Summary: Failure isn’t an event, it’s the reaction to an event

Let’s start off with talking about the boat. What is the boat? Well, it’s safe, warm, somewhat dry, but most importantly it floats. The comfort that the boat brings is priceless in a storm.

Secondly, the boat is where most of the passengers of this cruise had spent their whole life. Most of the men on board were fishermen … especially Peter. Peter owned his own crew of boat. (Jesus borrowed one to preach the sermon by the sea.) So these aren’t little wimpy, puny boys on this ship. They’re tough. I doubt there was any ‘n sync playing on board. These were men. Why is that important? According to these verses these guys, these fishermen, these boat handlers, these disciplined followers of Jesus, have been in the boat all day, at the very least 7-8 hours. Heck, they were only supposed to go to the other side. But here they are, 8 hours later still in the boat.

So there they are tired, wet, cold, frustrated, their pride is whipped (if a woman had been on board, someone would have at least had sense enough to ask for directions.) I think it’s easy to say that this is a bad storm, and these boys are scared. So scared that when Jesus shows, they think he’s a ghost! You see every time Jesus said, “Don’t be afraid” “Fear not” that meant that he had scared the disciples again. So Jesus shows up and they think he’s a ghost. Not the Holy Ghost either. Not even Casper the friendly ghost. They thought he was a real ghost. Because the first thing Jesus says is, “It is I, don’t be afraid.”

Why are the conditions of the storm so important? Because, it is in these conditions…that Peter gets out of the boat! I don’t know about you, but I couldn’t have gotten out on a beautiful day with the sun shining, much less in big, big storm. Peter kind of pins Jesus against the wall he says, “Lord if it’s really you let me walk on the water to you.” What’s Jesus going to say, “No Peter, it’s not me, never mind.” Jesus had to say “yes”.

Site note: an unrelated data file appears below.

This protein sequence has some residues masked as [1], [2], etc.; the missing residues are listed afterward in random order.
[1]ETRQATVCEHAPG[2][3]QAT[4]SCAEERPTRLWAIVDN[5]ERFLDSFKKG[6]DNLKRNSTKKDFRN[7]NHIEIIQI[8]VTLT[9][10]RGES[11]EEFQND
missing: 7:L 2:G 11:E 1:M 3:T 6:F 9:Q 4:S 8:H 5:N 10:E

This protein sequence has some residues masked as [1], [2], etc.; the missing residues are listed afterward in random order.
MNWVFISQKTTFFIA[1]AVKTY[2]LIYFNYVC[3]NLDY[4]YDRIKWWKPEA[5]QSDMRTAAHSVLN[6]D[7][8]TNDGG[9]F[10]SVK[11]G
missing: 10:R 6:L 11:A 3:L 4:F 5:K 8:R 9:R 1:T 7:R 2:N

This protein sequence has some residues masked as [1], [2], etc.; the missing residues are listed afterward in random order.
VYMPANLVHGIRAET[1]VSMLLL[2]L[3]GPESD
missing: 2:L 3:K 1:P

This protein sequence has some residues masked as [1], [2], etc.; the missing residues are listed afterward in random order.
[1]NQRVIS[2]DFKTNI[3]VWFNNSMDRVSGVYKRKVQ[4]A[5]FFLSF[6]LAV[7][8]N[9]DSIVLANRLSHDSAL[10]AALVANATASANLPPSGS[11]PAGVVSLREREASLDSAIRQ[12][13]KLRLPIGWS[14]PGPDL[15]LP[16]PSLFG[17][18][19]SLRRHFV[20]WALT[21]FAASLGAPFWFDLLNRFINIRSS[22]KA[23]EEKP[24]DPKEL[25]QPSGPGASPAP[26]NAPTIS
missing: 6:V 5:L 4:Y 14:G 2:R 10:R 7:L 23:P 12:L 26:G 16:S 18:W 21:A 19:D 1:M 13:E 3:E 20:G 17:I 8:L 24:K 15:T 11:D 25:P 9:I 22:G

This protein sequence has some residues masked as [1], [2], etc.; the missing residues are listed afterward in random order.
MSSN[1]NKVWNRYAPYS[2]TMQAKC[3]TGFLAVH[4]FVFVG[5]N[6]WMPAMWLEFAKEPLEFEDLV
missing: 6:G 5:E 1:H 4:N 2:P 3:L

Jesus says, “COME!” Now a lot of people when they read that word they say it kind of docile, “come. There’s a storm roaring, people, he didn’t say it, he shouted it, “COME! Church that’s how we know when the conditions are right when Jesus says “COME”. People are waiting around for the conditions to be right, they’re never right. If you’re waiting for the conditions to be right before you: get married, start a business, start a family, go to church, you’ll never do anything.

So here’s Peter he walks on the water for a while, as we all know, he takes his eyes off Jesus, and he sinks. That’s usually where the sermon ends. Yep, Peter’s wet, Jesus rebukes him, puts him back in the boat, the end, Peter failed the test of faith. But, did he?

You see church, failure isn’t an event, it’s the reaction to an event. Peter didn’t let this one thing ruined the rest of his life. He didn’t collapse and give up the ministry. Sure maybe he did fail, but there were eleven bigger failures, still sitting in the boat. He at least got out of the boat. Not only did he get out of the boat, he walked on water. That looks good on a resume’: “Healed some blind guys, preached at Pentecost, oh yeah, and I walked on water. P.S. asked John if he ever walked on water.” You see at the end of the day, Peter knew what if felt like to face public humility, he knew what it felt like, to fail in front of friends, and front of Jesus. But when he laid down that night to go to sleep, he was the only one that knew what it felt like to walk on water.

The church needs more water walkers, a few more people to get out of the boat. If you get out of the boat, there’s a good chance you’ll sink, but if you don’t get out of the boat, there’s a 100% chance that you’ll never get to walk on water. When God asks us to do something, it’s never hard, it’s impossible. The storm may be raging, friends may be looking, you’re boss might be watching, but when he says “COME” the conditions are always perfect. Church let’s get out of the boat, and become water walkers.

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